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teenager who spent no time on screen gotan teenager who spent no time on screen got an average only 20 minutes more sleep than a teenager spending up to eight hours on screen. we might be worrying unnecessarily about the amount of time children spend using the devices. some doctors though have said that despite the study, and they were kameni research in the area, they stick to the recommendations that the blue knight admitted from the screen can affect sleep that people can get and they say pa rents sleep that people can get and they say parents should ask the children to come of the devices up to an hour before they go to bed and they should come of the devices. —— blue light. our weather is very much on the mild side, and that is the weight will stay in the coming days. it will also do remain unsettled. we are at the mercy of low pressure area is pushing in from the atlantic, but those lows at the moment are pulling
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a pairfrom the those lows at the moment are pulling a pair from the south and across the continent and to the south of us it is very warm for this time of year. in switzerland, temperatures were 16 celsius above average. the warm air is all the way up into scandinavia and we are on the periphery of that. so, we start wednesday on a more fitting with temperatures in double figures, not a cloud around though, fog thirsting for northern ireland, more persistent rain arriving for the afternoon, heavy rain for the south—west scotland, heavy showers further eastern regions likely to be driest and brightest, but that wind factor across the board and those averages showing you do sustained wind speed. temperatures remaining very healthy, 14 or 15 in some spots. this train will clear but look towards the south—west. the first sign of what is waiting in the wings for thursday. another frontal system pushes its way in. at the
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moment, the thinking it will come to rest, bringing the most persistent rain into the south—west of england and wales, where we have seen the heaviest of it recently. later in the day, it will be in the north—west of england and southern scotland. drier, brighter conditions for northern ireland, sunshine for scotla nd for northern ireland, sunshine for scotland and central and eastern england, and healthy temperatures, up england, and healthy temperatures, up into the mid—teens. towards the end of the week, thursday into friday, and further out towards the west, this area of low pressure has the potential to deepen considerably. first thing on friday, cloudy, like rain around, but by the end of the day severe gales and some western exposures and pretty heavy rain swinging its way right across the country later on friday. that could be a dramatic low, and we will keep you posted. on into the weekend, we stay with low pressure, it will stay breezy, mild, showers around but perhaps not so extensive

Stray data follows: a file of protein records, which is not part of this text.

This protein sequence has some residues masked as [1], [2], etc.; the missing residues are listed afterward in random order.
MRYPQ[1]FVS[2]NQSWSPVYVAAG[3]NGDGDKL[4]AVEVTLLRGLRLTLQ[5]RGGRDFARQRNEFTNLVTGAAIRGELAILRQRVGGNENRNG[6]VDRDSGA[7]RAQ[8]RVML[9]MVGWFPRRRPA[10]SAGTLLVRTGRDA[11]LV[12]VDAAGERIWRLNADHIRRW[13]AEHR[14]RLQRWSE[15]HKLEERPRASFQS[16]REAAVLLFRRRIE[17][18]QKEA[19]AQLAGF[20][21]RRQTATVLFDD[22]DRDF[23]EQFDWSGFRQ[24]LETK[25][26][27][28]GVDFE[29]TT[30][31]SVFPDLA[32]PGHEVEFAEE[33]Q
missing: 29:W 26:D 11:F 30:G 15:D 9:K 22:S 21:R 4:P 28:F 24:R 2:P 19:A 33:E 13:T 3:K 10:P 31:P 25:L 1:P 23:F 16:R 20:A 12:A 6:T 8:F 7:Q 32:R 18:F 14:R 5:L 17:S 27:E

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on saturday, perhaps focusing on southern england. but the majority of them dry, not too bad at all. for sunday, the potential for us of them dry, not too bad at all. for sunday, the potentialfor us to of them dry, not too bad at all. for sunday, the potential for us to seek a bit of development on the tail end of the weather system to the south but currently we have eased back on that and we will have a breezy day, we still have the low with us, the milder so healthy temperatures, the showers may come together in the longest bars of rain across some parts of england and wales. scotland and northern ireland currently looked like they will enjoy fine weather and our temperatures again still doing pretty well, we're talking about the low to mid teens. as for next week, low pressure stays to the west of us but high pressure across the continent looks like it could extend our way so a toss—up at the moment, which one becomes the more dominant? and therefore exactly where we will see more unsettled weather. either way, we will stay in
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the mild airstream is so warm with us the mild airstream is so warm with us in the next week. stay tuned for us us in the next week. stay tuned for us to pin the detail down where we will see the wet windy weather. tonight at 10pm. millions of americans cast their votes in the first nationwide test of donald trump's presidency. all the signs are that turnout is high in many areas as americans decide who should control both houses of congress. i don't agree with his texting or twittering, but other than that, i think the country is in a better place than it was two years ago. donald trump and the whole republican party needs to go. we need to be done with them. it's been a deeply divisive campiagn, with president trump admitting his tone could have been softened, at some points. polling stations on the east coast will close in a couple of hours' time, and soon after that we will learn whether donald trump's efforts
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have paid off, or whether change is coming. we'll have the latest — and we'll be asking how the outcome could affect the direction of us government in the coming years.